Are Icy Streets "Litigation Lanes"?

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It doesn't take a foot of snow to cause problems for motorists or pedestrians. Even a dusting can freeze when the temperature falls, leading to icy and slippery conditions.

"There's some burden, of course, put on the person who's on the property, to watch what they're doing, wear safe clothing and shoes, and avoid situations where they could be hurt," says Parkersburg attorney George Cosenza, "and that's where the law is not going to put the burden entirely on the property owner or the landlord."

While the Mid-Ohio Valley is a diverse area, liability from winter accidents can vary greatly between West Virginia and Ohio.

"The State of Ohio basically says natural accumulations of snow and ice will not cause a business owner or landlord to be liable if someone slips and falls, Cosenza tells us. "In West Virginia, we generally have the same thing, although it's not such a stringent standard for someone coming on the property."

One way a business owner or landlord can be liable, is in what Cosenza calls an "unnatural event". One example is snow, which accumulates on a roof or canopy and then melts onto the ground, causing people to slip and fall when it freezes.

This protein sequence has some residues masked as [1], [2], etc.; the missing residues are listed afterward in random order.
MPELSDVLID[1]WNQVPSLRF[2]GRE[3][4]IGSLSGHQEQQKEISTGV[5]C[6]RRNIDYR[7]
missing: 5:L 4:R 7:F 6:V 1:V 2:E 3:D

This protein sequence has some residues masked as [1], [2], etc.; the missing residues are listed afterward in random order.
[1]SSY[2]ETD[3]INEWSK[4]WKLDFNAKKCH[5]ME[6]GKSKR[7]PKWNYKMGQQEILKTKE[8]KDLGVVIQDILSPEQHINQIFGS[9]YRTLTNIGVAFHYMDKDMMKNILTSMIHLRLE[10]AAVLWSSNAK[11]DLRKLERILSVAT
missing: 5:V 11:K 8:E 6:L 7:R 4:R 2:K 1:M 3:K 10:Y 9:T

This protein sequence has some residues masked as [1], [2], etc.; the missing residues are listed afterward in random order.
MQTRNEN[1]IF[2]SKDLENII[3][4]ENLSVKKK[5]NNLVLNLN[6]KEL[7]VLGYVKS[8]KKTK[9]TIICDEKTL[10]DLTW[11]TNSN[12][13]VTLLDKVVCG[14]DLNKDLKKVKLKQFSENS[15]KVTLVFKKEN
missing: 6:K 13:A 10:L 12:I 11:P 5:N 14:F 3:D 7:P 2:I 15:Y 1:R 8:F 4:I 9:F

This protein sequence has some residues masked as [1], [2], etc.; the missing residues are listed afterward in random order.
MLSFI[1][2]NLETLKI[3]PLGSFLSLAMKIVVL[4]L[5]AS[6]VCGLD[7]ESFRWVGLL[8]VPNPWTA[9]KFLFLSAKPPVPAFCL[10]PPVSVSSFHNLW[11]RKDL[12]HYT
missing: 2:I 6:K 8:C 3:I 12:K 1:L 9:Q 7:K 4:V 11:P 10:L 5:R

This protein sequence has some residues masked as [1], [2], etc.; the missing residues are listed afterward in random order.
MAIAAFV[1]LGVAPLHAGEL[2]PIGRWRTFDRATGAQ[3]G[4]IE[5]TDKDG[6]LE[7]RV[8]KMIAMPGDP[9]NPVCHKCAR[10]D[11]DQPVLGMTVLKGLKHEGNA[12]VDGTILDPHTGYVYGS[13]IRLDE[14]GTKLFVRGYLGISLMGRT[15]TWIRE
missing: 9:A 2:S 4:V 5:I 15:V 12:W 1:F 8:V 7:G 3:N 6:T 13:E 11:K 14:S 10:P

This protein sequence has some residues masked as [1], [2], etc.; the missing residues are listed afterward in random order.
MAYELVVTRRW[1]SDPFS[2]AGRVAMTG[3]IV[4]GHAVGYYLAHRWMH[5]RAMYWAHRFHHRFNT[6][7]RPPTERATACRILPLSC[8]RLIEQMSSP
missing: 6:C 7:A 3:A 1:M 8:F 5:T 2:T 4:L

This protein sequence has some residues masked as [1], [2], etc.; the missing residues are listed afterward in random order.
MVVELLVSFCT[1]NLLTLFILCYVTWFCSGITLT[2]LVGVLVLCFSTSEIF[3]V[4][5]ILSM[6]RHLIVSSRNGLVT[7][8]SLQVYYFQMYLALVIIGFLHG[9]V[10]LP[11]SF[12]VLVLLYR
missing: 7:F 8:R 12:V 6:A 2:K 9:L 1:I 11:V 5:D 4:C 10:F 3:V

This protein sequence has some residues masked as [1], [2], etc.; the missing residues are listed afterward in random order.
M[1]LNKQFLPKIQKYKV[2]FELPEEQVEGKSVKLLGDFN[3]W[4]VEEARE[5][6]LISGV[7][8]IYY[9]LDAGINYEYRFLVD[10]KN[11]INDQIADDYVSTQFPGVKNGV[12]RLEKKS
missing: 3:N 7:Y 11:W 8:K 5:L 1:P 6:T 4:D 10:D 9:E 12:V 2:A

Cosenza says municipalities can be immune from lawsuits, unless it's determined a dangerous situation is created by the elements.

A Columbus man avoided a potentially dangerous situation Monday when while shoveling a city sidewalk he was struck not once, but twice, by snow left behind by city plows.

"Sometimes, with the truck noise and everything around you, you really don't pay attention to someone at the bottom of their driveway," Ashley Parker of the city's transportation division told WCMH-TV in Columbus. "Not close to the street, but right there by the sidewalk."

Still, in this type of weather, for both pedestrians and property owners, the advice is: let's be careful out there.